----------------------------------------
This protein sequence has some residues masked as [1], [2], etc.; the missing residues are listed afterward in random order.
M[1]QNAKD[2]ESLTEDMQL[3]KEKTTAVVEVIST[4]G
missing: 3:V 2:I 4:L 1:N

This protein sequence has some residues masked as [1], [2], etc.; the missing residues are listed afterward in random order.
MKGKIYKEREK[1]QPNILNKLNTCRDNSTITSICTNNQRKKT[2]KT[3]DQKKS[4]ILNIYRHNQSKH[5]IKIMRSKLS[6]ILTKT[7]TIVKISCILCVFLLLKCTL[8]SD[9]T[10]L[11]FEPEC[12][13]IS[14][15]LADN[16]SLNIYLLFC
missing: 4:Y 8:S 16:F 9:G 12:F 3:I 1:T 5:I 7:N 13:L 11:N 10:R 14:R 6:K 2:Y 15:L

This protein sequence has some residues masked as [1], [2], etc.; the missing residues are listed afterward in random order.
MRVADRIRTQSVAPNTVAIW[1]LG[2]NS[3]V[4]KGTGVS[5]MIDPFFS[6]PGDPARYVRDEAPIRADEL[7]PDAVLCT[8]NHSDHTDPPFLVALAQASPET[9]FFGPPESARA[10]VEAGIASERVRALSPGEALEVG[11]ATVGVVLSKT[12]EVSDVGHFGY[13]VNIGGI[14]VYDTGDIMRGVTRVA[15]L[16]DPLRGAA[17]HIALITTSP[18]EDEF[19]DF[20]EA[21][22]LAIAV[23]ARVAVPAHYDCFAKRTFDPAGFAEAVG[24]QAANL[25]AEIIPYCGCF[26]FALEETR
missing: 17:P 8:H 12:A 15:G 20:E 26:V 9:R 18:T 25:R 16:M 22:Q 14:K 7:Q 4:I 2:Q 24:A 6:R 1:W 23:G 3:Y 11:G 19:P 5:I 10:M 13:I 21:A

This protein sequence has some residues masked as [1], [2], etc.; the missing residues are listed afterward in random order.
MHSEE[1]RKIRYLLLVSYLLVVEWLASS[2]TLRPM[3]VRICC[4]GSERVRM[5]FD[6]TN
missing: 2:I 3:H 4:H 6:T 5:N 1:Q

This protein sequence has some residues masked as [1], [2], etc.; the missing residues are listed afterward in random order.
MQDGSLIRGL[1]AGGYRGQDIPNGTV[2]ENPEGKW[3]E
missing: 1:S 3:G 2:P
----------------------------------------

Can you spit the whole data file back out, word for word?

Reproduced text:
This protein sequence has some residues masked as [1], [2], etc.; the missing residues are listed afterward in random order.
M[1]QNAKD[2]ESLTEDMQL[3]KEKTTAVVEVIST[4]G
missing: 3:V 2:I 4:L 1:N

This protein sequence has some residues masked as [1], [2], etc.; the missing residues are listed afterward in random order.
MKGKIYKEREK[1]QPNILNKLNTCRDNSTITSICTNNQRKKT[2]KT[3]DQKKS[4]ILNIYRHNQSKH[5]IKIMRSKLS[6]ILTKT[7]TIVKISCILCVFLLLKCTL[8]SD[9]T[10]L[11]FEPEC[12][13]IS[14][15]LADN[16]SLNIYLLFC
missing: 4:Y 8:S 16:F 9:G 12:F 3:I 1:T 5:I 7:N 13:L 11:N 10:R 14:R 6:K 2:Y 15:L

This protein sequence has some residues masked as [1], [2], etc.; the missing residues are listed afterward in random order.
MRVADRIRTQSVAPNTVAIW[1]LG[2]NS[3]V[4]KGTGVS[5]MIDPFFS[6]PGDPARYVRDEAPIRADEL[7]PDAVLCT[8]NHSDHTDPPFLVALAQASPET[9]FFGPPESARA[10]VEAGIASERVRALSPGEALEVG[11]ATVGVVLSKT[12]EVSDVGHFGY[13]VNIGGI[14]VYDTGDIMRGVTRVA[15]L[16]DPLRGAA[17]HIALITTSP[18]EDEF[19]DF[20]EA[21][22]LAIAV[23]ARVAVPAHYDCFAKRTFDPAGFAEAVG[24]QAANL[25]AEIIPYCGCF[26]FALEETR
missing: 17:P 8:H 12:A 15:G 20:E 26:V 9:R 18:T 25:R 16:M 22:Q 14:K 7:Q 4:I 2:Q 24:A 6:R 1:W 23:G 3:Y 11:G 19:P 5:I 10:M 13:I 21:A

This protein sequence has some residues masked as [1], [2], etc.; the missing residues are listed afterward in random order.
MHSEE[1]RKIRYLLLVSYLLVVEWLASS[2]TLRPM[3]VRICC[4]GSERVRM[5]FD[6]TN
missing: 2:I 3:H 4:H 6:T 5:N 1:Q

This protein sequence has some residues masked as [1], [2], etc.; the missing residues are listed afterward in random order.
MQDGSLIRGL[1]AGGYRGQDIPNGTV[2]ENPEGKW[3]E
missing: 1:S 3:G 2:P